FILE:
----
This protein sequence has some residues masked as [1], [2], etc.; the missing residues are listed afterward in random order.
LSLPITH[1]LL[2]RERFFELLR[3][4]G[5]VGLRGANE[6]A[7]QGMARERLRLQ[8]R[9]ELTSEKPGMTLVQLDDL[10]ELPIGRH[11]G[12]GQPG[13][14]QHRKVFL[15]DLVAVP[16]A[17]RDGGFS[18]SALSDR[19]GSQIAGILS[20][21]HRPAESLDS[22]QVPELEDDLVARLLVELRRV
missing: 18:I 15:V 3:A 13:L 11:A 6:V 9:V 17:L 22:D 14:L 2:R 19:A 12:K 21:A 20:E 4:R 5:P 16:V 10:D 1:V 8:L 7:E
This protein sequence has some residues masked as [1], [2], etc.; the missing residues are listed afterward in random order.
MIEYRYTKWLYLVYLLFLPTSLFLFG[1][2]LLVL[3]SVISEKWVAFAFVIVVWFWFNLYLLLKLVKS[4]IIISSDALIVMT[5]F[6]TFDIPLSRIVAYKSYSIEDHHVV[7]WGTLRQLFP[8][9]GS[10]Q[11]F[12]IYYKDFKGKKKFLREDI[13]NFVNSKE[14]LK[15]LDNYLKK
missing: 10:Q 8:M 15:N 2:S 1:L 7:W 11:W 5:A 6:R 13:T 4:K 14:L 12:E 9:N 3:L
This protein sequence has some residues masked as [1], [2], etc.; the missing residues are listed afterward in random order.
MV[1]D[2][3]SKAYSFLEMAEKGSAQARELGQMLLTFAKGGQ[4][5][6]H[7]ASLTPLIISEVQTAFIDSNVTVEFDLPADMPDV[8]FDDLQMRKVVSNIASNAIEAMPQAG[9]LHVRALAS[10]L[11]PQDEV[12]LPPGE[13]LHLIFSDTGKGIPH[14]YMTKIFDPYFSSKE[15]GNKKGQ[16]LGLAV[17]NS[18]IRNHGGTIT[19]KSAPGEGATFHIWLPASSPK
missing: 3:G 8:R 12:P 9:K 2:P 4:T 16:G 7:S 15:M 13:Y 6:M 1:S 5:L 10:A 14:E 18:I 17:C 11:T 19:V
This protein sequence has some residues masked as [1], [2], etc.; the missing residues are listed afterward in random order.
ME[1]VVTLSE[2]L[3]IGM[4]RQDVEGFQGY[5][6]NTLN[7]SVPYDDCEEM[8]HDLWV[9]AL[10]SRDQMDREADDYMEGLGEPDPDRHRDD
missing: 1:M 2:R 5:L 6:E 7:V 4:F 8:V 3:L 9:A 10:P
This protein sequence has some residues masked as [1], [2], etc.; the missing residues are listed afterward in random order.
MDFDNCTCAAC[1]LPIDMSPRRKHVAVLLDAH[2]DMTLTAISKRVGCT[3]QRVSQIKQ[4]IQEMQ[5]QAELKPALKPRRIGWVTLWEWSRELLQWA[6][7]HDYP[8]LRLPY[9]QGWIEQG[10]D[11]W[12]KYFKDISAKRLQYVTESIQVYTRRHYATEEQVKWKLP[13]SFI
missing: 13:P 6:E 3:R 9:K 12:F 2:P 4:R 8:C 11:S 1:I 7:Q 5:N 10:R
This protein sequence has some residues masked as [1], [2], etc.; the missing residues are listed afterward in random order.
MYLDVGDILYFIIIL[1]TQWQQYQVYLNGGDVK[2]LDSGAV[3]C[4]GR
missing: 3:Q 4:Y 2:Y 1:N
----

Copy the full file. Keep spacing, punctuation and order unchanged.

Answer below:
This protein sequence has some residues masked as [1], [2], etc.; the missing residues are listed afterward in random order.
LSLPITH[1]LL[2]RERFFELLR[3][4]G[5]VGLRGANE[6]A[7]QGMARERLRLQ[8]R[9]ELTSEKPGMTLVQLDDL[10]ELPIGRH[11]G[12]GQPG[13][14]QHRKVFL[15]DLVAVP[16]A[17]RDGGFS[18]SALSDR[19]GSQIAGILS[20][21]HRPAESLDS[22]QVPELEDDLVARLLVELRRV
missing: 18:I 15:V 3:A 13:L 11:A 6:V 9:V 17:L 22:D 14:L 2:R 19:A 12:K 21:A 20:E 4:R 5:P 16:V 10:D 1:V 8:L 7:E
This protein sequence has some residues masked as [1], [2], etc.; the missing residues are listed afterward in random order.
MIEYRYTKWLYLVYLLFLPTSLFLFG[1][2]LLVL[3]SVISEKWVAFAFVIVVWFWFNLYLLLKLVKS[4]IIISSDALIVMT[5]F[6]TFDIPLSRIVAYKSYSIEDHHVV[7]WGTLRQLFP[8][9]GS[10]Q[11]F[12]IYYKDFKGKKKFLREDI[13]NFVNSKE[14]LK[15]LDNYLKK
missing: 10:Q 8:M 15:N 2:S 1:L 7:W 11:W 5:A 6:R 13:T 4:K 14:L 12:E 9:N 3:L
This protein sequence has some residues masked as [1], [2], etc.; the missing residues are listed afterward in random order.
MV[1]D[2][3]SKAYSFLEMAEKGSAQARELGQMLLTFAKGGQ[4][5][6]H[7]ASLTPLIISEVQTAFIDSNVTVEFDLPADMPDV[8]FDDLQMRKVVSNIASNAIEAMPQAG[9]LHVRALAS[10]L[11]PQDEV[12]LPPGE[13]LHLIFSDTGKGIPH[14]YMTKIFDPYFSSKE[15]GNKKGQ[16]LGLAV[17]NS[18]IRNHGGTIT[19]KSAPGEGATFHIWLPASSPK
missing: 3:G 8:R 12:P 9:K 2:P 4:T 16:G 7:S 15:M 13:Y 6:M 1:S 5:L 10:A 14:E 18:I 17:C 11:T 19:V
This protein sequence has some residues masked as [1], [2], etc.; the missing residues are listed afterward in random order.
ME[1]VVTLSE[2]L[3]IGM[4]RQDVEGFQGY[5][6]NTLN[7]SVPYDDCEEM[8]HDLWV[9]AL[10]SRDQMDREADDYMEGLGEPDPDRHRDD
missing: 1:M 2:R 5:L 6:E 7:V 4:F 8:V 3:L 9:A 10:P
This protein sequence has some residues masked as [1], [2], etc.; the missing residues are listed afterward in random order.
MDFDNCTCAAC[1]LPIDMSPRRKHVAVLLDAH[2]DMTLTAISKRVGCT[3]QRVSQIKQ[4]IQEMQ[5]QAELKPALKPRRIGWVTLWEWSRELLQWA[6][7]HDYP[8]LRLPY[9]QGWIEQG[10]D[11]W[12]KYFKDISAKRLQYVTESIQVYTRRHYATEEQVKWKLP[13]SFI
missing: 13:P 6:E 3:R 9:K 12:F 2:P 4:R 8:C 11:S 1:I 7:Q 5:N 10:R
This protein sequence has some residues masked as [1], [2], etc.; the missing residues are listed afterward in random order.
MYLDVGDILYFIIIL[1]TQWQQYQVYLNGGDVK[2]LDSGAV[3]C[4]GR
missing: 3:Q 4:Y 2:Y 1:N